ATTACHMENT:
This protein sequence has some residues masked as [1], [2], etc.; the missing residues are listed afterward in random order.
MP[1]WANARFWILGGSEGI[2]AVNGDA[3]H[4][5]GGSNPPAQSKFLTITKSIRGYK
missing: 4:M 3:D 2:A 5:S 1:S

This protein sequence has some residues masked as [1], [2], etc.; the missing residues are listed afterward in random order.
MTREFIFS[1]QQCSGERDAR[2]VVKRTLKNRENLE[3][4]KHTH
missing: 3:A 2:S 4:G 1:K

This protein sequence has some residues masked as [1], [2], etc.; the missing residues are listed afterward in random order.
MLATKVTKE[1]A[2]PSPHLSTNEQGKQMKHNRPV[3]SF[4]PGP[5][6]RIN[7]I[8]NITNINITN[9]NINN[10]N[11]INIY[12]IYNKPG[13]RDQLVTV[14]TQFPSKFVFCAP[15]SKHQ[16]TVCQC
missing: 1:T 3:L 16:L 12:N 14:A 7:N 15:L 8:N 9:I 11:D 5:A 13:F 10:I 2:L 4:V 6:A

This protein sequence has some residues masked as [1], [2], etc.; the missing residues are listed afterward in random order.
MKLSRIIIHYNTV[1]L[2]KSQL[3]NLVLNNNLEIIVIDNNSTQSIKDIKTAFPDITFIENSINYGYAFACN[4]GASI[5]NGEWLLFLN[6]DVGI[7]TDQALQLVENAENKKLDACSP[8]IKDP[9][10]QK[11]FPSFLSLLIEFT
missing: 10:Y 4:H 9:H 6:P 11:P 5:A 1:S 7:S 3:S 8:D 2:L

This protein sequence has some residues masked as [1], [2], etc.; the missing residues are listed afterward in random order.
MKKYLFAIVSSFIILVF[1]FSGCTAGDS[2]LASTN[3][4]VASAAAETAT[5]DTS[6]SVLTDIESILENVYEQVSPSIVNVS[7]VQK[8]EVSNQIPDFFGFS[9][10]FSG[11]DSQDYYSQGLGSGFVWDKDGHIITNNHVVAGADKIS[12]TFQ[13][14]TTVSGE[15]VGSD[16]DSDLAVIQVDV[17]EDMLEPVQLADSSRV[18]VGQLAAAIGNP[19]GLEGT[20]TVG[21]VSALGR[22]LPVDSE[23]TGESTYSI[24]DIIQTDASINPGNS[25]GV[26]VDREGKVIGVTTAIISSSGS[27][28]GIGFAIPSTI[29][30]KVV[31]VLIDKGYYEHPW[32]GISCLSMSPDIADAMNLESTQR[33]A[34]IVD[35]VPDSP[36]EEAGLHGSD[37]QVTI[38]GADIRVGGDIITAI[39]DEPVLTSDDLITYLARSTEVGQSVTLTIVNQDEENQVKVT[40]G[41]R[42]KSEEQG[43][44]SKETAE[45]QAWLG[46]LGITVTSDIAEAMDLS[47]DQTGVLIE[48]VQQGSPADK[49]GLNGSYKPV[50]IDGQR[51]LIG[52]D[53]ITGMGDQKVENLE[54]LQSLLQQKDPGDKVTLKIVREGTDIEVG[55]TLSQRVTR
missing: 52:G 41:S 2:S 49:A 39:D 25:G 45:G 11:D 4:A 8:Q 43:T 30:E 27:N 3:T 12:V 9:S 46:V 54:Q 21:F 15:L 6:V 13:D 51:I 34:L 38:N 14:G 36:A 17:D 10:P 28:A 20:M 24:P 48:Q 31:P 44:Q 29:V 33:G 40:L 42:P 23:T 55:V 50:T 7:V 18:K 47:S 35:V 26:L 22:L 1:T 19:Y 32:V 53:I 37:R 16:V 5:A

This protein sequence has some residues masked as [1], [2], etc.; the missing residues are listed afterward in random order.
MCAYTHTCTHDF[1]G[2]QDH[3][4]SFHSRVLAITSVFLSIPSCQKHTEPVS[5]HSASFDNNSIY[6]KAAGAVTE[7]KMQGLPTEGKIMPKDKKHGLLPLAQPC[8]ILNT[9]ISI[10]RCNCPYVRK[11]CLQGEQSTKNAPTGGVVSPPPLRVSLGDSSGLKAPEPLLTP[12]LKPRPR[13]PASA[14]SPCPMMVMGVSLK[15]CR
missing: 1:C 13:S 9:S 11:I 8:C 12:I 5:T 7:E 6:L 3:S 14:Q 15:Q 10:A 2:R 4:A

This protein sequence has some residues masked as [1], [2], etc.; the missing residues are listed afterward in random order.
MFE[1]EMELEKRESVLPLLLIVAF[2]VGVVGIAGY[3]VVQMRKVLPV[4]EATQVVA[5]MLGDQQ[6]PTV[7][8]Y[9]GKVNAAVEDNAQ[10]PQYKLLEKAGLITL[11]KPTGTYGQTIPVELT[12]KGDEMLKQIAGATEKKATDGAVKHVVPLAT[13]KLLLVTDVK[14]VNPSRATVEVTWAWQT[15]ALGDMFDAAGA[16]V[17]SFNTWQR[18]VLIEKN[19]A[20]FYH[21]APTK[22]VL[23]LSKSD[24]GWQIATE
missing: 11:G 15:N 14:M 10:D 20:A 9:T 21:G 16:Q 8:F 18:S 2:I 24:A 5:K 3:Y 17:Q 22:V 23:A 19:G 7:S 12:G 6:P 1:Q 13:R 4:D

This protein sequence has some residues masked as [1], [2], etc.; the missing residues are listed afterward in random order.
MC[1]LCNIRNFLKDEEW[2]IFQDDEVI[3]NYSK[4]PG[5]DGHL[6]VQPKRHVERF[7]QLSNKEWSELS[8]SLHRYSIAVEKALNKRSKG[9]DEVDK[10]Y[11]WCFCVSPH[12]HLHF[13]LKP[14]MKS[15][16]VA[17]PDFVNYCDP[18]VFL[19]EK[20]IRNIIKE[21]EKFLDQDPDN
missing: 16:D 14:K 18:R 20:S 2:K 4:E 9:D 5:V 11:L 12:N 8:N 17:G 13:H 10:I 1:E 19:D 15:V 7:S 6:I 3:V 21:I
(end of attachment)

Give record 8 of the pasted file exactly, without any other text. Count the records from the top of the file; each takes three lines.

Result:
This protein sequence has some residues masked as [1], [2], etc.; the missing residues are listed afterward in random order.
MC[1]LCNIRNFLKDEEW[2]IFQDDEVI[3]NYSK[4]PG[5]DGHL[6]VQPKRHVERF[7]QLSNKEWSELS[8]SLHRYSIAVEKALNKRSKG[9]DEVDK[10]Y[11]WCFCVSPH[12]HLHF[13]LKP[14]MKS[15][16]VA[17]PDFVNYCDP[18]VFL[19]EK[20]IRNIIKE[21]EKFLDQDPDN
missing: 16:D 14:K 18:R 20:S 2:K 4:E 9:D 5:V 11:L 12:N 8:N 17:G 13:H 10:I 1:E 19:D 15:V 7:S 6:I 3:V 21:I